Blindsquare: App Uses Foursquare Data to Help the Blind Navigate Streets
The 20 million+ people on Foursquare have created an incredibly detailed crowdsourced directory. BlindSquare is a new app that’s making use of Foursquare’s 2 billion check-ins worldwide to help blind pedestrians find locations on foot or while using public transportation.
BlindSquare integrates Foursquare data with Apple’s nativeVoiceOver technology to create a location-based virtual map through sound. When the app is enabled, it reads addresses, street names and surrounding locations aloud. Directions are available on demand.
“Basically it speaks what’s around you and if you want to go somewhere it will give guidance,” Finland-based app creator Ilkka Pirttimaa tells Mashable. ”When they travel on a bus, they don’t normally know where to get of. Now, they can hear surroundings and even street crossings when [the] bus is making a turn.”
BlindSquare was conceptualized and created in six months. Pirttimaa calls it a mashup of GPS technology, speech synthesis, crowdsourced data through Foursquare and augmented reality with audio.
“You launch the app whenever you need assistance,” he says. “If blind person is in the area, which she doesn’t know, BlindSquare will help to ‘draw a map’ with information about streets and crossings and services around you.”
The technology was built to help blind individuals in unfamiliar areas. BlindSquare draws a map of information about surrounding streets, crossings and services nearby. Categories within the app include arts and entertainment, colleges, food, great outdoors, nightlife spots, residences, shops and travel.
Foursquare map points show up ranked by number of check-ins.
“BlindSquare reports the most popular restaurants, cafes, etc.,” he says. ”So, it’s not just listing places around. BlindSquare helps you to make sense what’s around you.”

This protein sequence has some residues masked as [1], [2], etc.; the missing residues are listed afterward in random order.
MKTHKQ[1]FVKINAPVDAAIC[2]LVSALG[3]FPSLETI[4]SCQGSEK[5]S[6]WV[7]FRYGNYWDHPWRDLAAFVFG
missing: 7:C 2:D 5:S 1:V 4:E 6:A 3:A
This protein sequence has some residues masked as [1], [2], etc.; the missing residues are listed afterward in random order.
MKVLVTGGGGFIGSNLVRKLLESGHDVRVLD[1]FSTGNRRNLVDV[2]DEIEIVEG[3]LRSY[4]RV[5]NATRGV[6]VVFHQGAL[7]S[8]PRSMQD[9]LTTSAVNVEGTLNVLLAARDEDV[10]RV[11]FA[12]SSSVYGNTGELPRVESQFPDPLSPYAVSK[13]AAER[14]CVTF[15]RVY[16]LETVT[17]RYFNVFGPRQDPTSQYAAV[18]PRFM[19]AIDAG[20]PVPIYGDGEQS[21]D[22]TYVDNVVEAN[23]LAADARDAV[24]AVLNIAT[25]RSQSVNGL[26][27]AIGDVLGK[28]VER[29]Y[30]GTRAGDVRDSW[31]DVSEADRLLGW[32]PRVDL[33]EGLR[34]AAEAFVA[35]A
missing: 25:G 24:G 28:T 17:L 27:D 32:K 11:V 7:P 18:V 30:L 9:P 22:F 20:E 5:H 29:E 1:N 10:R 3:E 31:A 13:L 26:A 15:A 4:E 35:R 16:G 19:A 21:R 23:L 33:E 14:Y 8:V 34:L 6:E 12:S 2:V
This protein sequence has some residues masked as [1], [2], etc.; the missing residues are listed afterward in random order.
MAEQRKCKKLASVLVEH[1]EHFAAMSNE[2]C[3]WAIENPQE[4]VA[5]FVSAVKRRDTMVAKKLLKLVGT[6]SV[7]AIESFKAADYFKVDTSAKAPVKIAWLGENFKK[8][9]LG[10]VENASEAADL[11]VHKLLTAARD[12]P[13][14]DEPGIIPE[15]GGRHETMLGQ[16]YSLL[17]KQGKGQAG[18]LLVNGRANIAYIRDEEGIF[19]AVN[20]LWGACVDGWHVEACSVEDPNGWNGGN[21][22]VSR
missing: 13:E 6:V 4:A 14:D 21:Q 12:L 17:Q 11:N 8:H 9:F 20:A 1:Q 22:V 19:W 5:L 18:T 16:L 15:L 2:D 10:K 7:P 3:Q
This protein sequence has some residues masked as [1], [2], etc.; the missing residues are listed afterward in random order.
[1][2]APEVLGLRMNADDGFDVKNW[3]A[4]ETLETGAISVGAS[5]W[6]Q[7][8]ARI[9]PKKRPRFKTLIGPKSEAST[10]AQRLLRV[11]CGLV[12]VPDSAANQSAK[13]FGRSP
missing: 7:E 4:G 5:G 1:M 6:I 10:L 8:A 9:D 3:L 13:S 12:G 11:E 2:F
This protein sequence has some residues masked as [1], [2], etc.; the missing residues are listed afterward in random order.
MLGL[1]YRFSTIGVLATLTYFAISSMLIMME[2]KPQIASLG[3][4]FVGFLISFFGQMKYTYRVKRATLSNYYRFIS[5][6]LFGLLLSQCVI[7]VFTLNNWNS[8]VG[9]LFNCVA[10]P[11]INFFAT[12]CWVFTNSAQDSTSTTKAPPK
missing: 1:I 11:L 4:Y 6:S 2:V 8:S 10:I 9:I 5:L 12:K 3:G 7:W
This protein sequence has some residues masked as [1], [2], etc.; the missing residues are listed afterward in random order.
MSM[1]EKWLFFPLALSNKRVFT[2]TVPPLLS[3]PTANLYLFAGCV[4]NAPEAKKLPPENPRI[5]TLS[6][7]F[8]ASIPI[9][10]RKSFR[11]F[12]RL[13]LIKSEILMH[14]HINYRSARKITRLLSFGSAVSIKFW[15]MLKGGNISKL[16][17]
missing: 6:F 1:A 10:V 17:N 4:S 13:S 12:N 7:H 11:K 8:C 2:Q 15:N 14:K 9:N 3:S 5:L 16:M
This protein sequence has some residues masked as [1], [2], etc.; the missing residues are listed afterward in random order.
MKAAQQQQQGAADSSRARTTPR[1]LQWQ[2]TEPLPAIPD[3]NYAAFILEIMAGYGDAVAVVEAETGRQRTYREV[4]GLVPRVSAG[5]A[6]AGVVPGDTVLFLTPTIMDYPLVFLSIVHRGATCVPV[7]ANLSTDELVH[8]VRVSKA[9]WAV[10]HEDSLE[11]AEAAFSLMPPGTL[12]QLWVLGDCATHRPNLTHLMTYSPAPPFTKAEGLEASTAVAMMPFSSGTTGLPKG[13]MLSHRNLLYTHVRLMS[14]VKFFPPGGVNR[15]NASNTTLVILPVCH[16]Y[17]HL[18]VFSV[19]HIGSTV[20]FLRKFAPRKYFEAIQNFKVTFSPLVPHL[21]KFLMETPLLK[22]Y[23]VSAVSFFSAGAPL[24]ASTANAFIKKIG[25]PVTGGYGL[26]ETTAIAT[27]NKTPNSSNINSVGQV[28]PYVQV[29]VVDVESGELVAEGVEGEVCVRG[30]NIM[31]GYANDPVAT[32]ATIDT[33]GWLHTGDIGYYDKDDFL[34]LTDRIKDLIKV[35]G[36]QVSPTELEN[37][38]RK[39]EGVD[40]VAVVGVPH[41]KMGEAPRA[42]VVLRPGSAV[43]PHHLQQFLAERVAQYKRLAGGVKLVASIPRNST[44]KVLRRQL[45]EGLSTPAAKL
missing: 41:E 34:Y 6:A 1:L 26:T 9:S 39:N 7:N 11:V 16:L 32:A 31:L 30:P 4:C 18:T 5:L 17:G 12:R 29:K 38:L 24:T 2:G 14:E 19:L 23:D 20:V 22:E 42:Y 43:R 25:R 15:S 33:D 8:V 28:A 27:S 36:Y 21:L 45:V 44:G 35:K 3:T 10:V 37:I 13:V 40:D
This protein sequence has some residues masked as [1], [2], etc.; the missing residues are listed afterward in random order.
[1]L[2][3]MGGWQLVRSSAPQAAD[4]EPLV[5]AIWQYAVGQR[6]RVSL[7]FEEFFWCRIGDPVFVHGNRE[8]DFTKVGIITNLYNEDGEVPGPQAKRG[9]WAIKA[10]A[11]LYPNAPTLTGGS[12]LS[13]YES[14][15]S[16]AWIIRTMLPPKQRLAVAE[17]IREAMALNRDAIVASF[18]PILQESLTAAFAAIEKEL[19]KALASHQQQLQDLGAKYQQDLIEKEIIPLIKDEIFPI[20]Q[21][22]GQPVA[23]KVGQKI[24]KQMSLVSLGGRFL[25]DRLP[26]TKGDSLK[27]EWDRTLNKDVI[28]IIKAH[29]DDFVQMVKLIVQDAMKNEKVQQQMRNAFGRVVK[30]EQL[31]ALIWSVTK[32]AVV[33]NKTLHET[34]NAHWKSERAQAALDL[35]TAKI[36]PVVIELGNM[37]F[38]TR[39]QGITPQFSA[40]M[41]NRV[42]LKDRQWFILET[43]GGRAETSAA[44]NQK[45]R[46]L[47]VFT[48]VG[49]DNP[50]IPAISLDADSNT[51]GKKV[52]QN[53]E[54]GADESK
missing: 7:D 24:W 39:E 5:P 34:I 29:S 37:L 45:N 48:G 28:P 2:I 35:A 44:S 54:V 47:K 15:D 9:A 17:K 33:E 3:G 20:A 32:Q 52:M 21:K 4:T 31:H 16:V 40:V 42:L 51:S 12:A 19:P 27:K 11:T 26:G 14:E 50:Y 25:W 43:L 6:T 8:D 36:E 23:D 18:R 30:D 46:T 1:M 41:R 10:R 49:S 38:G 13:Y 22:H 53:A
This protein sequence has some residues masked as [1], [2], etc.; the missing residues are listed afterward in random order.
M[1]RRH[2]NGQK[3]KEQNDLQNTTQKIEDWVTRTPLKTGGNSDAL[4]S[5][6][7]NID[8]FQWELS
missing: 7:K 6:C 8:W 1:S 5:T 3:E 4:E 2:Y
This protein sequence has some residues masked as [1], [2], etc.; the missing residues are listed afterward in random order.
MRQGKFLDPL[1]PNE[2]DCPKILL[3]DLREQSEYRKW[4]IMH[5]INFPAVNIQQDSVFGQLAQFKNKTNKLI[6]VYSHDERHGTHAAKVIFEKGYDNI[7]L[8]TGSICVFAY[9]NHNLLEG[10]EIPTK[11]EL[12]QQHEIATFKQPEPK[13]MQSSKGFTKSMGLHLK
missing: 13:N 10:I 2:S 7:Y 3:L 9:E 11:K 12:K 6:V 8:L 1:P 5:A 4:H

Pirttimaa tested the app with blind individuals in Finland, the U.S. and Australia. One of the volunteers who tested the app used an iControlPad bluetooth gaming control to navigate within the app. The BlindSquare user attached the control to a guide dog’s harness.
Users can enhance the application with recommended accessories. Pirttimaa suggests using a bone conduction head set, “which leaves users’ ears open” to natural sounds. Any bluetooth-based remote can be used to control the system.
The application is available for global use or wherever Foursquare data is available. The app also utilizes data from OpenStreetMap — an wiki-map of the world that anyone can edit. The app with speech synthesis technology supports 26 languages including English, Finnish and Swedish.
The app even lets individuals who can’t see the screen check in to Foursquare. Pirttimaa says: “Blind people love Foursquare, too. It’s simple. Just shake the device and you hear where you are [at] an address, or nearest crossing. If you are at some Foursquare place, you can re-shake to check in.”
For more about the BlindSquare app, here’s the user guide provided by Pirttimaa.